Archive for August, 2013

August 30, 2013

Property of…

Just for fun =)

egg MH

Happy Friday!

August 27, 2013

When life hands you lemons…

Make ricotta!





1.5 gallons of fresh whole milk

6-8 Tablespoons fresh lemon juice

sea or kosher salt to taste

cheese cloth or flour sack (I like flour sacks)

stainless steel or plastic collander

Stainless steel or plastic bowl (LARGE, to sit under colander)

non-reactive pot (stainless steel)

stainless steel or non-reactive spoon/spatula


Heat milk slowly on low/low-medium to 190-195 degrees stirring occasionally. Remove from heat and add and lemon juice.  Stir to incorporate. You should see the curd immediately start to separate from the whey. If not, add more lemon juice 1 Tablespoon at a time until it separates. Allow to sit undisturbed for 10-15 minutes or more. Slowly pour into a cheesecloth or flour sack lined colander. Allow whey to drain for 30 minutes to an hour or so. You don’t have to wring up the cloth to get the whey out but you can. You can hang the cloth for the whey to drain but my set up for cheese keeps my colander out of the whey liquid.

The longer you let it sit and drain, the dryer your cheese will get. I don’t like it let it drain longer than an hour, I want some of the whey in it. When I am ready to move it to the storage container, I mix in salt to taste. Store in sealed container for up to 7-8 days in the fridge.  Don’t throw out the whey!

I generally give it to the pigs & chickens but some people will make another cheese from it (ricotta actually is made from whey when it’s not whole milk cheese) but you can also make a refreshing zingy lemonade from it, use it to cook pasta in, make bread with it (it’s sad whey is somewhat of a natural preservative!), etc. etc. etc.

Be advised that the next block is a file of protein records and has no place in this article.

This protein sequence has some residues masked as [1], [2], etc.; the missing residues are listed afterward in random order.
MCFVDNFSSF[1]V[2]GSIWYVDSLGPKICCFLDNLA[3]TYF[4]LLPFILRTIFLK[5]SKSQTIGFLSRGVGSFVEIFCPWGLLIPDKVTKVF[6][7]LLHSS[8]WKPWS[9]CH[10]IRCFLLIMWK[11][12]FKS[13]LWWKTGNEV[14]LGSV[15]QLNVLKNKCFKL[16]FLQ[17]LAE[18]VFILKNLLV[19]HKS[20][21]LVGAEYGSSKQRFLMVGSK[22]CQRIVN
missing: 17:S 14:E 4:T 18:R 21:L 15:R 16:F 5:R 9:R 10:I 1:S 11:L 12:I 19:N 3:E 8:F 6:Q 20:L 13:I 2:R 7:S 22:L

As a side note, this can also be made with citric acid (which can be cheaper than lemons depending on your locale or time of the year). Dissolve 2 tsps. of food grade citric acid in 1 cup of cool water. Add 3/4 cup of the mixture to the milk at 160-165 degrees and allow to come up to 190-195. Follow same instructions as above. If you do not see the curds beginning to separate at 185 degrees or so, add in the remaining 1/4 cup.

Happy ricotta-ing!

August 24, 2013

Saturday Humor

August 21, 2013

[Pig] Fencing for Pasture

“A fence should be horse high, hog tight and bull strong.”

This is what we use to enclose our pigs…

piglets 006

…that’s our boar and that is a single strand of electric wire. It’s braided wire.

It’s a good idea to put in some kind of temporary non-electrified gate for them to go through so if you need to move them you can. They do not like to cross over places where they know electric wire was until they know it will not  be there. Not that moving them has proven to be all that easy for us, it’s a fiasco so we try to just shift them within a pasture by expanding, letting them get used to it and then moving the “old” fence over.

The posts are fiberglass posts that we bought in a bundle of 25 from our local farm store for about $26. The insulators are screw on type (which is the only type that work with these types of posts). I think they are priced at about $5 for 25 of them. The braided wire is about $17 for 1600 feet or so.The prices quoted may be different from the prices via the links. We have two local farm stores that carry several different brands and the brand we used may not have been the brand in the link, I am using the links just to give you an idea of what we used.